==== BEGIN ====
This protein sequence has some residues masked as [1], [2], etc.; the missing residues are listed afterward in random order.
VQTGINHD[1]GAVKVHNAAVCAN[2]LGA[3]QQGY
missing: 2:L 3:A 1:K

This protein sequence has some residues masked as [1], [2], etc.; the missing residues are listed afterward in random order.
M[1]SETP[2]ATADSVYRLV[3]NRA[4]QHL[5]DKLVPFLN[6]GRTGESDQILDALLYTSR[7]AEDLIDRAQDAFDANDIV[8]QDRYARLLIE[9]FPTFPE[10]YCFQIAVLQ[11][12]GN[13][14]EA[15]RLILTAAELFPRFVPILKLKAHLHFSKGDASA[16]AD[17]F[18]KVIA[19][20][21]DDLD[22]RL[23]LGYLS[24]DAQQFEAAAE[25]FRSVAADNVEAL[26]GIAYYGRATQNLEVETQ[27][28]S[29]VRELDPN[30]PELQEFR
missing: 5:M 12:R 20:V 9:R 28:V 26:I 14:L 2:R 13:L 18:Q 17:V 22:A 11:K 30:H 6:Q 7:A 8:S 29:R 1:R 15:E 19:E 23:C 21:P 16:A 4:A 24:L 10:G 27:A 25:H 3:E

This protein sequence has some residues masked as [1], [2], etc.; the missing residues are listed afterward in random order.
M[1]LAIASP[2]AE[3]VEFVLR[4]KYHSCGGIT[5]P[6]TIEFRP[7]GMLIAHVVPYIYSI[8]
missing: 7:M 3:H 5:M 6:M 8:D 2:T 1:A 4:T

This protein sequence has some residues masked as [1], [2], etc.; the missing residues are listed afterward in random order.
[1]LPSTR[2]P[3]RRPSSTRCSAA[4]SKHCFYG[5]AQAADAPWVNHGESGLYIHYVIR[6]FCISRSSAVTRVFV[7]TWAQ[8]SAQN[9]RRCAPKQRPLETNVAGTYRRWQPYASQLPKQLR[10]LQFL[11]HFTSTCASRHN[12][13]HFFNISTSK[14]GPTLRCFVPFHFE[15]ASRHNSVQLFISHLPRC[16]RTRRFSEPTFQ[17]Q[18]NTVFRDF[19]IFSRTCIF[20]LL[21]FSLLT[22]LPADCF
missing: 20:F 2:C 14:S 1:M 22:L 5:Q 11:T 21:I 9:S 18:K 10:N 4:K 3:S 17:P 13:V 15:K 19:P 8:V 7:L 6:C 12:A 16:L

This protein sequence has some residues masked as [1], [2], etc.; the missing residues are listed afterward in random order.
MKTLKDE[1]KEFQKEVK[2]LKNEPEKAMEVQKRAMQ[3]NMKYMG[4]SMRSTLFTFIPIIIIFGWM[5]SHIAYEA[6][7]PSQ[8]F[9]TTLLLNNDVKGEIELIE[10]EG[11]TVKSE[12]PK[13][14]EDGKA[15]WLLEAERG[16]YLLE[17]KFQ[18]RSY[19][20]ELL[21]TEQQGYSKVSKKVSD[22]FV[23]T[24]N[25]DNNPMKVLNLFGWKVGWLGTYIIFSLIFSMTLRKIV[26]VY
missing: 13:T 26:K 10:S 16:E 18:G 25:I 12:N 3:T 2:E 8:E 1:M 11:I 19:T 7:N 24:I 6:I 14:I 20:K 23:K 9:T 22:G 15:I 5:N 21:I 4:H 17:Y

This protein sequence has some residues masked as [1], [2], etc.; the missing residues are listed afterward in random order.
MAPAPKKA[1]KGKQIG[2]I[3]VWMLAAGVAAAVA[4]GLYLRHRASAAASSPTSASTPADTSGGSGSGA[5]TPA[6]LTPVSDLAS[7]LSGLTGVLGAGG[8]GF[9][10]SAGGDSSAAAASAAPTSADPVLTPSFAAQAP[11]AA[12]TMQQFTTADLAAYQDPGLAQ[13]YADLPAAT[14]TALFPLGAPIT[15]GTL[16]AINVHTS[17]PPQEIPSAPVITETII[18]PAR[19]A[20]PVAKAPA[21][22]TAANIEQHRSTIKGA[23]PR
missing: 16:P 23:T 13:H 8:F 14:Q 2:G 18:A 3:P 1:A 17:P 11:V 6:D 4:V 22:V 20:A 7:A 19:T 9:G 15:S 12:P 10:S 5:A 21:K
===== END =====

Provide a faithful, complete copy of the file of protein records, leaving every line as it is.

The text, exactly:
This protein sequence has some residues masked as [1], [2], etc.; the missing residues are listed afterward in random order.
VQTGINHD[1]GAVKVHNAAVCAN[2]LGA[3]QQGY
missing: 2:L 3:A 1:K

This protein sequence has some residues masked as [1], [2], etc.; the missing residues are listed afterward in random order.
M[1]SETP[2]ATADSVYRLV[3]NRA[4]QHL[5]DKLVPFLN[6]GRTGESDQILDALLYTSR[7]AEDLIDRAQDAFDANDIV[8]QDRYARLLIE[9]FPTFPE[10]YCFQIAVLQ[11][12]GN[13][14]EA[15]RLILTAAELFPRFVPILKLKAHLHFSKGDASA[16]AD[17]F[18]KVIA[19][20][21]DDLD[22]RL[23]LGYLS[24]DAQQFEAAAE[25]FRSVAADNVEAL[26]GIAYYGRATQNLEVETQ[27][28]S[29]VRELDPN[30]PELQEFR
missing: 5:M 12:R 20:V 9:R 28:V 26:I 14:L 2:R 13:L 18:Q 17:V 22:A 11:K 30:H 6:Q 7:A 8:S 29:R 1:R 15:E 19:E 23:C 21:P 16:A 4:A 24:L 10:G 27:A 25:H 3:E

This protein sequence has some residues masked as [1], [2], etc.; the missing residues are listed afterward in random order.
M[1]LAIASP[2]AE[3]VEFVLR[4]KYHSCGGIT[5]P[6]TIEFRP[7]GMLIAHVVPYIYSI[8]
missing: 7:M 3:H 5:M 6:M 8:D 2:T 1:A 4:T

This protein sequence has some residues masked as [1], [2], etc.; the missing residues are listed afterward in random order.
[1]LPSTR[2]P[3]RRPSSTRCSAA[4]SKHCFYG[5]AQAADAPWVNHGESGLYIHYVIR[6]FCISRSSAVTRVFV[7]TWAQ[8]SAQN[9]RRCAPKQRPLETNVAGTYRRWQPYASQLPKQLR[10]LQFL[11]HFTSTCASRHN[12][13]HFFNISTSK[14]GPTLRCFVPFHFE[15]ASRHNSVQLFISHLPRC[16]RTRRFSEPTFQ[17]Q[18]NTVFRDF[19]IFSRTCIF[20]LL[21]FSLLT[22]LPADCF
missing: 20:F 2:C 14:S 1:M 22:L 5:Q 11:T 21:I 9:S 18:K 10:N 4:K 3:S 17:P 13:V 15:K 19:P 8:V 7:L 6:C 12:A 16:L

This protein sequence has some residues masked as [1], [2], etc.; the missing residues are listed afterward in random order.
MKTLKDE[1]KEFQKEVK[2]LKNEPEKAMEVQKRAMQ[3]NMKYMG[4]SMRSTLFTFIPIIIIFGWM[5]SHIAYEA[6][7]PSQ[8]F[9]TTLLLNNDVKGEIELIE[10]EG[11]TVKSE[12]PK[13][14]EDGKA[15]WLLEAERG[16]YLLE[17]KFQ[18]RSY[19][20]ELL[21]TEQQGYSKVSKKVSD[22]FV[23]T[24]N[25]DNNPMKVLNLFGWKVGWLGTYIIFSLIFSMTLRKIV[26]VY
missing: 13:T 26:K 10:S 16:E 18:G 25:I 12:N 3:T 2:E 8:E 1:M 11:I 19:T 7:N 24:I 6:I 14:I 20:K 23:K 9:T 22:G 15:I 5:N 21:I 4:H 17:Y

This protein sequence has some residues masked as [1], [2], etc.; the missing residues are listed afterward in random order.
MAPAPKKA[1]KGKQIG[2]I[3]VWMLAAGVAAAVA[4]GLYLRHRASAAASSPTSASTPADTSGGSGSGA[5]TPA[6]LTPVSDLAS[7]LSGLTGVLGAGG[8]GF[9][10]SAGGDSSAAAASAAPTSADPVLTPSFAAQAP[11]AA[12]TMQQFTTADLAAYQDPGLAQ[13]YADLPAAT[14]TALFPLGAPIT[15]GTL[16]AINVHTS[17]PPQEIPSAPVITETII[18]PAR[19]A[20]PVAKAPA[21][22]TAANIEQHRSTIKGA[23]PR
missing: 16:P 23:T 13:H 8:F 14:Q 2:G 18:A 3:P 1:A 17:P 11:V 6:D 4:V 22:V 20:A 7:A 19:T 9:G 15:S 12:P 10:S 5:A 21:K